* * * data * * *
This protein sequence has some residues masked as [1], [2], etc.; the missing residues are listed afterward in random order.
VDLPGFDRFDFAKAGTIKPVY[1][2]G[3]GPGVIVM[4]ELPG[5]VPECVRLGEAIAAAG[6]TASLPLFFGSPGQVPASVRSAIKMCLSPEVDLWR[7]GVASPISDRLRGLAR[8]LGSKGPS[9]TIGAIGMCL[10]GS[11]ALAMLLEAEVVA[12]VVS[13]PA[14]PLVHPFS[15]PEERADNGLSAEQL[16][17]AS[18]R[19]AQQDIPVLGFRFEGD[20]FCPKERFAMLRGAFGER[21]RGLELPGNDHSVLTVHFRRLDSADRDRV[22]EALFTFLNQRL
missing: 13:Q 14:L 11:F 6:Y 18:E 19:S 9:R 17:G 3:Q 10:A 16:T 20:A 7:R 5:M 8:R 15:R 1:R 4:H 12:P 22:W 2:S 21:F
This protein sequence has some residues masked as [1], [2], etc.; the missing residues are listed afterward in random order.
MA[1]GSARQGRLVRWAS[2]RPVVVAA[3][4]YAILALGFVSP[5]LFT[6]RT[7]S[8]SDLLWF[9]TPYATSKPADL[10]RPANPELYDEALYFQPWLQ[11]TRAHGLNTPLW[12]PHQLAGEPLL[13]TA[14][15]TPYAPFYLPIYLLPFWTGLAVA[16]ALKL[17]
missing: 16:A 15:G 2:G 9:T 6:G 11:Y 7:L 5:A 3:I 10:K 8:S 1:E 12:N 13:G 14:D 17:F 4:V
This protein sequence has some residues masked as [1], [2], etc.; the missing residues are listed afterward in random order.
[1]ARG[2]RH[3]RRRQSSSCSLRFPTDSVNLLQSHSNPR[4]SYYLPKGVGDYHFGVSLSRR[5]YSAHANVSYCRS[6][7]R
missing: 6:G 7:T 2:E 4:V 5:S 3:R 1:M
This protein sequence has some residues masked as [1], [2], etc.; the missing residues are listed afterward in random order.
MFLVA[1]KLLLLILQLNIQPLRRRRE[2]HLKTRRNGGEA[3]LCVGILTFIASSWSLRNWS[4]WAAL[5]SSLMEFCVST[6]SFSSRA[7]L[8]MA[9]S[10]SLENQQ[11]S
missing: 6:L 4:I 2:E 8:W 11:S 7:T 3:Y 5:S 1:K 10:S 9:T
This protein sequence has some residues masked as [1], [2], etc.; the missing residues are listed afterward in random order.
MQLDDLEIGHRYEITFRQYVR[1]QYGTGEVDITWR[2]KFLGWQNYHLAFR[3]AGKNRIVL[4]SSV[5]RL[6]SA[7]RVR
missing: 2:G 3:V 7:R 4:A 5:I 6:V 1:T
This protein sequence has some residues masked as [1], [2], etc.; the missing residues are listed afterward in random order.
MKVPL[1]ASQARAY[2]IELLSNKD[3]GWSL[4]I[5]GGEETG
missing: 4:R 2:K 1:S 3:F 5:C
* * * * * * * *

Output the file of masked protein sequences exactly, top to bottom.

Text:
This protein sequence has some residues masked as [1], [2], etc.; the missing residues are listed afterward in random order.
VDLPGFDRFDFAKAGTIKPVY[1][2]G[3]GPGVIVM[4]ELPG[5]VPECVRLGEAIAAAG[6]TASLPLFFGSPGQVPASVRSAIKMCLSPEVDLWR[7]GVASPISDRLRGLAR[8]LGSKGPS[9]TIGAIGMCL[10]GS[11]ALAMLLEAEVVA[12]VVS[13]PA[14]PLVHPFS[15]PEERADNGLSAEQL[16][17]AS[18]R[19]AQQDIPVLGFRFEGD[20]FCPKERFAMLRGAFGER[21]RGLELPGNDHSVLTVHFRRLDSADRDRV[22]EALFTFLNQRL
missing: 13:Q 14:L 11:F 6:Y 18:E 19:S 9:R 17:G 3:Q 10:A 16:T 20:A 7:R 5:M 8:R 15:R 1:R 4:H 12:P 22:W 2:S 21:F
This protein sequence has some residues masked as [1], [2], etc.; the missing residues are listed afterward in random order.
MA[1]GSARQGRLVRWAS[2]RPVVVAA[3][4]YAILALGFVSP[5]LFT[6]RT[7]S[8]SDLLWF[9]TPYATSKPADL[10]RPANPELYDEALYFQPWLQ[11]TRAHGLNTPLW[12]PHQLAGEPLL[13]TA[14][15]TPYAPFYLPIYLLPFWTGLAVA[16]ALKL[17]
missing: 16:A 15:G 2:G 9:T 6:G 11:Y 7:L 5:A 3:I 10:K 8:S 1:E 12:N 13:G 14:D 17:F 4:V
This protein sequence has some residues masked as [1], [2], etc.; the missing residues are listed afterward in random order.
[1]ARG[2]RH[3]RRRQSSSCSLRFPTDSVNLLQSHSNPR[4]SYYLPKGVGDYHFGVSLSRR[5]YSAHANVSYCRS[6][7]R
missing: 6:G 7:T 2:E 4:V 5:S 3:R 1:M
This protein sequence has some residues masked as [1], [2], etc.; the missing residues are listed afterward in random order.
MFLVA[1]KLLLLILQLNIQPLRRRRE[2]HLKTRRNGGEA[3]LCVGILTFIASSWSLRNWS[4]WAAL[5]SSLMEFCVST[6]SFSSRA[7]L[8]MA[9]S[10]SLENQQ[11]S
missing: 6:L 4:I 2:E 8:W 11:S 7:T 3:Y 5:S 1:K 10:S 9:T
This protein sequence has some residues masked as [1], [2], etc.; the missing residues are listed afterward in random order.
MQLDDLEIGHRYEITFRQYVR[1]QYGTGEVDITWR[2]KFLGWQNYHLAFR[3]AGKNRIVL[4]SSV[5]RL[6]SA[7]RVR
missing: 2:G 3:V 7:R 4:A 5:I 6:V 1:T
This protein sequence has some residues masked as [1], [2], etc.; the missing residues are listed afterward in random order.
MKVPL[1]ASQARAY[2]IELLSNKD[3]GWSL[4]I[5]GGEETG
missing: 4:R 2:K 1:S 3:F 5:C